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True art is nothing to be embarrassed about

24 October 2023

From the November 2023 issue of Apollo. Preview and subscribe here.

Recently, I mentioned to someone that I was driving down to Wiltshire listening to embarrassing music. They pressed me to name the music I was listening to. I confessed that it was an album by High School: The Musical: The Series-star turned pop princess Olivia Rodrigo. Rodrigo has just released her second album Guts, which contains more songs about heartbreak and love gone awry. It’s not scholarly, but it is catchy.

Luckily, my interlocutor told me there was nothing to be embarrassed about in liking Olivia Rodrigo, but I am not sure that is quite enough to remove the stigma of listening to pop music for adolescents. Strangely, I am not sure that a correlative exists in the visual arts. Is there such a thing as ‘embarrassing art’ that people love but don’t admit to? In the excellent Gallery of Modern Art in Glasgow (GoMA) there is a display of three paintings, one by Stanley Spencer and two by Beryl Cook. The wall text politely remarks that Cook’s ‘works are immensely popular, but have never received the same critical attention’. Around the time of her death in 2008 it was said that Cook was well-loved by the public, which suggested that those who did like her were happy to say so. Critics used to describe her work as ‘cheering’. But here we have an institution trying to reassess her through comparison with an acknowledged master of the Modern British canon, trying to save her from embarrassment.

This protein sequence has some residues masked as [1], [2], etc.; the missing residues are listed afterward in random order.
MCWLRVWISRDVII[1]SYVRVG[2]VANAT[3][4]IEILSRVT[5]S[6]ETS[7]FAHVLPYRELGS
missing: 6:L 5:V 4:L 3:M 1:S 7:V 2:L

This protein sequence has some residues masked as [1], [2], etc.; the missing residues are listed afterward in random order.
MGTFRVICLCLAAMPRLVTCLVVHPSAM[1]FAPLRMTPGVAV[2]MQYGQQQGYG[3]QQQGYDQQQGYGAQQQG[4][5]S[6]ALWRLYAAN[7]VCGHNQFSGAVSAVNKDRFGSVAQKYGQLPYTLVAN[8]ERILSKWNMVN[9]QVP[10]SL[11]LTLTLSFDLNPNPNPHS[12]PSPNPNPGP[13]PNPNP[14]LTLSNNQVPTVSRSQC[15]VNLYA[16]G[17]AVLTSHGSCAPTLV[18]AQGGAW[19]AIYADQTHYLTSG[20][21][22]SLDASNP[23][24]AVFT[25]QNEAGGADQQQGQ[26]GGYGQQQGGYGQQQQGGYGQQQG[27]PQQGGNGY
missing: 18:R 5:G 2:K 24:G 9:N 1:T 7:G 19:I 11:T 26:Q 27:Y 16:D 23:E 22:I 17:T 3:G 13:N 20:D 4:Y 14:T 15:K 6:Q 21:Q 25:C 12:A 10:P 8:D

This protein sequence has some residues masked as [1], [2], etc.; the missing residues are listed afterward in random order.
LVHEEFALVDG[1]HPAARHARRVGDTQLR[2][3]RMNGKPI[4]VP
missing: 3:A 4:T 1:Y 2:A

The painter Beryl Cook in her studio in Plymouth. Photo: Marc Hill/Alamy stockphoto

Glasgow’s G0MA is not alone in seeking to revive Cook’s reputation. Joe Scotland, the director of Studio Voltaire in south London, when asked who he regarded as underrated, said: ‘Beryl Cook is really underrated as an artist. The majority of the UK art world just see her as a naff calendar artist. I love her paintings! So much around class, commerciality, social history, body size, pleasure…’ The terms Scotland used to suggest that Cook is worth another look are similar to the wall text in Glasgow, e.g. ‘The gentle accessibility of Cook’s paintings is challenged by her inclusion of racist graffiti in the background of By the Clyde.’ Many admirers of Cook might be surprised to hear that the apparently joyful world of her paintings might be disrupted by such a thing as racism. Yet arguing for her importance as an artist because of her subject matter seems to overlook the centrality of form and style in art.

But perhaps it also suggests why it is so much harder to have an embarrassing art interest, or what was sometimes referred to – in an odd conflation of enjoyment and sin – as a guilty pleasure. Artistic styles were never tarred with the brush of disposability in the way pop music used to be. Commercial art was superseded by photography and realism has its own technical demands. There isn’t an aesthetic that immediately reeks of commercialisation or irrelevance – or if there is, it just tends to be considered bad art.

Yet the approach of both Scotland and GoMA show that there’s a fundamental difficulty that bedevils discussions of art at the moment. The only language of approbation we have is thematic. If an artist deals with ‘important’ themes, they are considered to be important artists. Taken to an extreme, art is reduced to sloganeering – and if the slogan chimes with your existing views, then you can like the artwork. Such an approach flattens both the art and the wider world. Now, more than ever, we need to appreciate things both at face value and in all their complexity. Otherwise we are all in danger of making some big mistakes just because things seem to look fine, as Rodrigo almost sings in ‘Vampire’.

From the November 2023 issue of Apollo. Preview and subscribe here.